On January 10, after a bitter fighting with Gurkhas at Serendah, Japanese managed to hold its ground and proceed to Kuala Lumpur. By January 11, most of British troops were leaving and the last bridge near Kuala Lumpur was blown at 4.30am.

The demolished bridge was abandoned and after war the new bridge was built on top of the destroyed bridge.

Remains of the bridge submerged under water
Broken structures bares the destruction using high explosive

Well hidden from road users
The bridge which now below the electric lines

Operation Zipper

Operation Zipper is to be launched from Ceylon (Sri Lanka) and various parts of India, was planned for September 1945.  It was too far advanced to be cancelled and went ahead as an exercise but without naval or aerial bombardments.  It entailed landings on the West Coast of the Malay Peninsula north of Port Dickson and south of Port Swettenham (now Klang).  General Robertís XXX1V Indian Corps (5th, 23rd, 25th and 26th Indian Divisions, 3rd Commando Brigade and one Parachute Brigade of the British 6th Airborne Division, comprised a force of more than 100,000 men.

These men were expect to get some warm reception from the Japanese Army who were stationed up in Kuala Lumpur. At that time of the Zipper landing, there were 6,000 Japanese troops stationed in Kuala Lumpur but they did not give any threat to the landing forces.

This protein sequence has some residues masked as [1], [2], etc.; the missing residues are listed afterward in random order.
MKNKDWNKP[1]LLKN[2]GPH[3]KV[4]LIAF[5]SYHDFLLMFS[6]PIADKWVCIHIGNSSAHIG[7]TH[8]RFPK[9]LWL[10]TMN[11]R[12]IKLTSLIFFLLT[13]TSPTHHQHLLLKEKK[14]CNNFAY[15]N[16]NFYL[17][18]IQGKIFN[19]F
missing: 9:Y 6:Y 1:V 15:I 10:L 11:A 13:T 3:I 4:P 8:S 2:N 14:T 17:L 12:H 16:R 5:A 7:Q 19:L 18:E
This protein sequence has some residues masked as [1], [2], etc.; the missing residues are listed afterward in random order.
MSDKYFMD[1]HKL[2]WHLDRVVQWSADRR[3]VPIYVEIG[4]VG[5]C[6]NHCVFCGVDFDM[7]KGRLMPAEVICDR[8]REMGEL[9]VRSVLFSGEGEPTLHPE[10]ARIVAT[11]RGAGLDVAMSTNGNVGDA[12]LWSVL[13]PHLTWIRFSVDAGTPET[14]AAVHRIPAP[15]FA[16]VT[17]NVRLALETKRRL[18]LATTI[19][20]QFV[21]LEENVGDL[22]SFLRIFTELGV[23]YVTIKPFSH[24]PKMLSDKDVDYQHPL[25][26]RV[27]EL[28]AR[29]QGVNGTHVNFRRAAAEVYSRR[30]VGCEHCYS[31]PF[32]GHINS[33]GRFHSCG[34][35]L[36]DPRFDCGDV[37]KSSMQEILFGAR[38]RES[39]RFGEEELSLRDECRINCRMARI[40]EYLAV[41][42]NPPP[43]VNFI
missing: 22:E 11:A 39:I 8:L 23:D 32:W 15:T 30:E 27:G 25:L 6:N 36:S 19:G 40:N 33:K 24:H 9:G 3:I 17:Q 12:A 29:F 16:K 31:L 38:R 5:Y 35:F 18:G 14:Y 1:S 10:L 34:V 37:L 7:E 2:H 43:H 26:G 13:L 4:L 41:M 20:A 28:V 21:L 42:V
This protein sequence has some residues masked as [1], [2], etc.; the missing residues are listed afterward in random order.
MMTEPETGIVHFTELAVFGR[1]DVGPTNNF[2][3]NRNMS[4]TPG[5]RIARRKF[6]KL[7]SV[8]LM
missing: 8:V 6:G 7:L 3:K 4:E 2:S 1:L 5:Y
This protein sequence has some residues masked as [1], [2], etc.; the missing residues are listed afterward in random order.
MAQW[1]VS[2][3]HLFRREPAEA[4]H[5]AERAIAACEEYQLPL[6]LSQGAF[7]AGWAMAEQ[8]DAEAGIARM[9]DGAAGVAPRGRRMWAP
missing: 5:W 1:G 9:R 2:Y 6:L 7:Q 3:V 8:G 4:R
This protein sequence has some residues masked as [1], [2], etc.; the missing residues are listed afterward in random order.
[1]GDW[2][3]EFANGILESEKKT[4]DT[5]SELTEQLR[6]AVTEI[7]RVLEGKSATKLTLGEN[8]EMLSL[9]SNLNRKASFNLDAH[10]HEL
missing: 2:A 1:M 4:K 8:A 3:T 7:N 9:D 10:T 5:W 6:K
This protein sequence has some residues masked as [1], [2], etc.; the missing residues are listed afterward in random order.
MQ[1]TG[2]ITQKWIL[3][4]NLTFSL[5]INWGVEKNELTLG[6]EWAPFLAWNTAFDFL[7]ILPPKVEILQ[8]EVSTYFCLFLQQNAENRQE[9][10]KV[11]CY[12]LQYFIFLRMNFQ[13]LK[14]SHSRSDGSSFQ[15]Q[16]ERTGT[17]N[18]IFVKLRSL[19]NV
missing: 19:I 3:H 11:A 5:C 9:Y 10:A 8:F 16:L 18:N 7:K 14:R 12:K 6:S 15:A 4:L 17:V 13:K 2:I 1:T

Three different landing zones were selected. 25th Division will landed on Morib Beach, 37th Brigade will get to the Bagan Lalang Beach, 10 miles south Morib and 23rd Division will scattered on Port Dickson beach.

The Zipper convoy had sailed from Bombay, Madras, Calcutta and Rangoon, and were converging on the Malayan coast at Port Swettenham. Escorted by HMS Nelson, flying the flag of Admiral Walker, and Richelieu, the cruisers Nigeria, Cleopatra and Ceylon, the 21st Aircraft Carrier Squadron of Royalist ( Commodore Oliver ) and the escort carriers Hunters, Stalkers, Archer, Khedive, Emperor and Pursuer and fifteen destroyers, the first D-Day assault convoys arrived off their beaches at first light on 9 September.

Operation Zipper : Map of the Operation

Port Swettenham and Klang were occupied on the first day, Kelanang airfield was handed over by the Japanese. Port Dickson was occupied the next day. On 12 September a new beach was opened farther south at Cape Rachado, where the 23rd Division landed without any of the difficulties met at Morib.

By the time the beaches were closed, Morib on 25th, and Cape Rachado on 28th September, 63,838 troops, 7,337 vehicles and 25, 671 tons of stores had been landed over them.

British troops entered Kuala Lumpur without resistance on 13 September.

However, post war assessment showed that the Japanese had only 130,000 troops in the whole Malaya, and the Zipper with a quarter of a million men and full fire support from air and sea would certainly have succeded.

On the beaches right now, nothing were left except for the memorial stones erected by the landing forces to commemorate their historic landing 60 years ago. On the stones erected by 46th Indian Beach Group in 9th September 1945.

Not so many people knew about this significant landing occurred on this beaches. Perhaps this beaches served them as the most popular picnic and swimming spot for weekenders. 

Panoramic view at Bagan Lalang Beach

New seawall construction to prevent sea erosion

Memorial Stone at Morib Beach The stone was laid on the popular spot at Morib Beach